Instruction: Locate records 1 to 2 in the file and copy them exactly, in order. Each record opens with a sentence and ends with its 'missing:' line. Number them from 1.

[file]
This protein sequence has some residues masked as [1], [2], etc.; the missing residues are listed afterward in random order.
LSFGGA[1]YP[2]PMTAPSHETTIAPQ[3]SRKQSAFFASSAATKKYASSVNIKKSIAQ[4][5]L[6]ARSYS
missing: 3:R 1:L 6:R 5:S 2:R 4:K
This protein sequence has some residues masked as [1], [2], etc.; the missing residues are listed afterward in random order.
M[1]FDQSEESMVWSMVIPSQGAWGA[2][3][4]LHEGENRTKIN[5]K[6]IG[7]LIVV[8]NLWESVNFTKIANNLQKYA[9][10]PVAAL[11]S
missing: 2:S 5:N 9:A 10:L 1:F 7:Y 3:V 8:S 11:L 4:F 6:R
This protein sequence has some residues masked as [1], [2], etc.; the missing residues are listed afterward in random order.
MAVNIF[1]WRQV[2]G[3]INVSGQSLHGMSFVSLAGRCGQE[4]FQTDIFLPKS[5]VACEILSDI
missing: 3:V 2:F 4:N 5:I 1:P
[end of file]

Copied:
This protein sequence has some residues masked as [1], [2], etc.; the missing residues are listed afterward in random order.
LSFGGA[1]YP[2]PMTAPSHETTIAPQ[3]SRKQSAFFASSAATKKYASSVNIKKSIAQ[4][5]L[6]ARSYS
missing: 3:R 1:L 6:R 5:S 2:R 4:K
This protein sequence has some residues masked as [1], [2], etc.; the missing residues are listed afterward in random order.
M[1]FDQSEESMVWSMVIPSQGAWGA[2][3][4]LHEGENRTKIN[5]K[6]IG[7]LIVV[8]NLWESVNFTKIANNLQKYA[9][10]PVAAL[11]S
missing: 2:S 5:N 9:A 10:L 1:F 7:Y 3:V 8:S 11:L 4:F 6:R